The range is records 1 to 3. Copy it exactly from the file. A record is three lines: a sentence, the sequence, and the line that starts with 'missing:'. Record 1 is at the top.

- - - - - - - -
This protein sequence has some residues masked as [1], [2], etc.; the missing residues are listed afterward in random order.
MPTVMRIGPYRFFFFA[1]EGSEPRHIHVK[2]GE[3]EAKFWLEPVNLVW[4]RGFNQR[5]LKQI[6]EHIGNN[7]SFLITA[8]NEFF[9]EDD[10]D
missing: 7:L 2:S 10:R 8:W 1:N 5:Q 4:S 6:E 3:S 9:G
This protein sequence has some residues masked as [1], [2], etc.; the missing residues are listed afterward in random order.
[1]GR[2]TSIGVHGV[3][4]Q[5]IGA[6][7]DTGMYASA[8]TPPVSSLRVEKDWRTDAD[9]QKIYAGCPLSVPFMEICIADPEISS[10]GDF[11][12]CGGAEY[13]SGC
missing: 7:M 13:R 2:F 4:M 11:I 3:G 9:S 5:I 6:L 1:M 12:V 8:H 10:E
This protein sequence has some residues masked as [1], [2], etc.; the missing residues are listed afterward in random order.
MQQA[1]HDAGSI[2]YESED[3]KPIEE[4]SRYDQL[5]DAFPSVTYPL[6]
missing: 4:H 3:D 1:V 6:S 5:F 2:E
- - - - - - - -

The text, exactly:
This protein sequence has some residues masked as [1], [2], etc.; the missing residues are listed afterward in random order.
MPTVMRIGPYRFFFFA[1]EGSEPRHIHVK[2]GE[3]EAKFWLEPVNLVW[4]RGFNQR[5]LKQI[6]EHIGNN[7]SFLITA[8]NEFF[9]EDD[10]D
missing: 7:L 2:S 10:R 8:W 1:N 5:Q 4:S 6:E 3:S 9:G
This protein sequence has some residues masked as [1], [2], etc.; the missing residues are listed afterward in random order.
[1]GR[2]TSIGVHGV[3][4]Q[5]IGA[6][7]DTGMYASA[8]TPPVSSLRVEKDWRTDAD[9]QKIYAGCPLSVPFMEICIADPEISS[10]GDF[11][12]CGGAEY[13]SGC
missing: 7:M 13:R 2:F 4:M 11:I 3:G 9:S 5:I 6:L 1:M 12:V 8:H 10:E
This protein sequence has some residues masked as [1], [2], etc.; the missing residues are listed afterward in random order.
MQQA[1]HDAGSI[2]YESED[3]KPIEE[4]SRYDQL[5]DAFPSVTYPL[6]
missing: 4:H 3:D 1:V 6:S 5:F 2:E